Managing IT projects can be daunting, especially to a novice. Poor communication between departments, team members who don't understand what is expected of them, and scope creep are just some of the problems project managers face on a regular basis.
If you want to become an impressive project manager to make your projects a success then you should use the project management tools and make them part of your daily practice.
This list contains 6 suggestions for dealing with the unique challenges of IT project management and keeping IT projects in check.
Having the IT project clearly defined will provide a strong foundation and make it easier to implement all the subsequent aspects of the project correctly.
When defining the project, make sure to include an agreed-upon performance baseline, efforts required, costs, implementation requirements, customer requirements, and expected functionality. Moreover, you should clearly identify the organizations and individuals involved in the project, as well as specific technology details on how tasks are to be accomplished.
Being a good leader means surrounding yourself with capable individuals who will be responsible for specific metrics. Oftentimes, IT projects rely heavily on the technical contribution of a small number of people, or even a single individual, which limits the effectiveness.
Individuals with leadership roles can make sure that the project is being executed according to the required standards. This can include roles like Project Lead, Documentation Lead, or Technical Lead. With such a structure, you’ll have procedures in place to reduce mistakes in case an individual is reassigned or leaves the company.
The scope of a project can grow very easily. As the project moves along, clients or stakeholders begin identifying new needs or adding in small requests that gradually build up. Unfortunately, scope creep can lead to project failure. More tasks mean more time, so maybe you won’t be able to hit the deadline, or you’ll burn through the entire budget, all without delivering the right thing.
So, how do you prevent scope creep? First of all, make sure to agree upon a change management process upfront. When scope creeps appear, bring it up with stakeholders and clients. Analyze the impacts of any changes and offer solutions to your stakeholder or client in order to move forward. Finally, think about whether the suggested changes are necessary for a usable product; if that means changing the scope, try to incorporate the changes.
Scope creep isn’t the only thing that could cause a project to fail. According to research conducted by McKinsey, the average large IT project takes 7% longer than expected to complete, overshoots its budget by 45%, and produces only 56% of its anticipated value.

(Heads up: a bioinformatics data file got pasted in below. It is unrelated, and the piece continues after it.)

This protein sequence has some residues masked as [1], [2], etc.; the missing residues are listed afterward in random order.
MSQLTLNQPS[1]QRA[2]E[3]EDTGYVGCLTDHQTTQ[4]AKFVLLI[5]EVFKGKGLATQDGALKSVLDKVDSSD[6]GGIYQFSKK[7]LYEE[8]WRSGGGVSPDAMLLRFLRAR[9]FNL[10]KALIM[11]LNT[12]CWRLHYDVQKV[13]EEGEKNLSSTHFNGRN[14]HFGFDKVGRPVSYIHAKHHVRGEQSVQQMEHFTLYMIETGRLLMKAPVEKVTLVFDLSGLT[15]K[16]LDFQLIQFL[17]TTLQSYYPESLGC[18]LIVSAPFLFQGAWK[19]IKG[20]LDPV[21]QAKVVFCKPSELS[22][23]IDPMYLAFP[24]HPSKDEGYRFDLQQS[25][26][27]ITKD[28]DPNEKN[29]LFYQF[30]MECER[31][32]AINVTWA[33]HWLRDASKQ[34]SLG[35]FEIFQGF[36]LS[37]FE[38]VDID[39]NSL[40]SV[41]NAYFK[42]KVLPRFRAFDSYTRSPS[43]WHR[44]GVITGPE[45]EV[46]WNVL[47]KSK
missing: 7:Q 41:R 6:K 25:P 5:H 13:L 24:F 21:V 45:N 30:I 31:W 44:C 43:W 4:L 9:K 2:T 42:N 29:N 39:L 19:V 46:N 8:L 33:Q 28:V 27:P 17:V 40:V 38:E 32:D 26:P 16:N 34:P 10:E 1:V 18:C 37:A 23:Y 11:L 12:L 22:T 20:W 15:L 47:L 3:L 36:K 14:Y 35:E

There are numerous reasons why projects fail and that’s why every project management plan needs to include risk management measures. IT systems are complex, and it is difficult to know when a minor problem can shut down the entire system. Software projects, in particular, tend to go wrong sooner or later as software often encounters an error or a bug somewhere in the code.
Consider mapping out a contingency plan in advance so that when a bug hits, immediate measures can be taken to fix the problem. Or, even better, consider using a project health check template. A project health check will enable your team to take a step back from the daily execution of tasks and evaluate the actual status of the project in an objective way. Benefits of conducting a project health check include:
External parties such as business partners, consultants, software publishers, vendors, service providers, and equipment manufacturers, are almost always involved in IT projects.
If that’s the case, make sure that the role and need of each of these parties are clearly defined. Ideally, you should assign an individual who will be in charge of managing the relationships with these parties.
Communication is very important for IT projects. As a project manager, you’ll need to ensure clear and concise communication between team members and departments.
Email is often the preferred channel but it can easily become inefficient and overwhelming. If you’re using email, consider implementing best practices such as identifying specific individuals when a response is required. Using the TO: and CC: fields the right way can help outline specific responsibilities and make sure the message clearly states who needs to do what.
Again, having in mind that you should also communicate the schedule, scope topics, status reports, and new issues that arise in the project process, email might not be the best communication solution.
Many companies use Slack, a tool that offers an instant messaging system, and integrated document sharing. Various communication channels allow team members to communicate freely regarding various activities, projects, and deadlines.
Collaboration tools like Trello take project management to a new level with the visual organization. Projects are organized by boards, which have corresponding cards that outline objectives and tasks for each project.
You can also use tools like Zoom, especially if your colleagues, clients, or partners are located across various geographical locations and need to meet on a regular basis.
Even after meticulous planning, IT project managers have to be ready to tackle a number of unique challenges. Hopefully, the tips in this article will help to overcome at least some of them and execute your project successfully.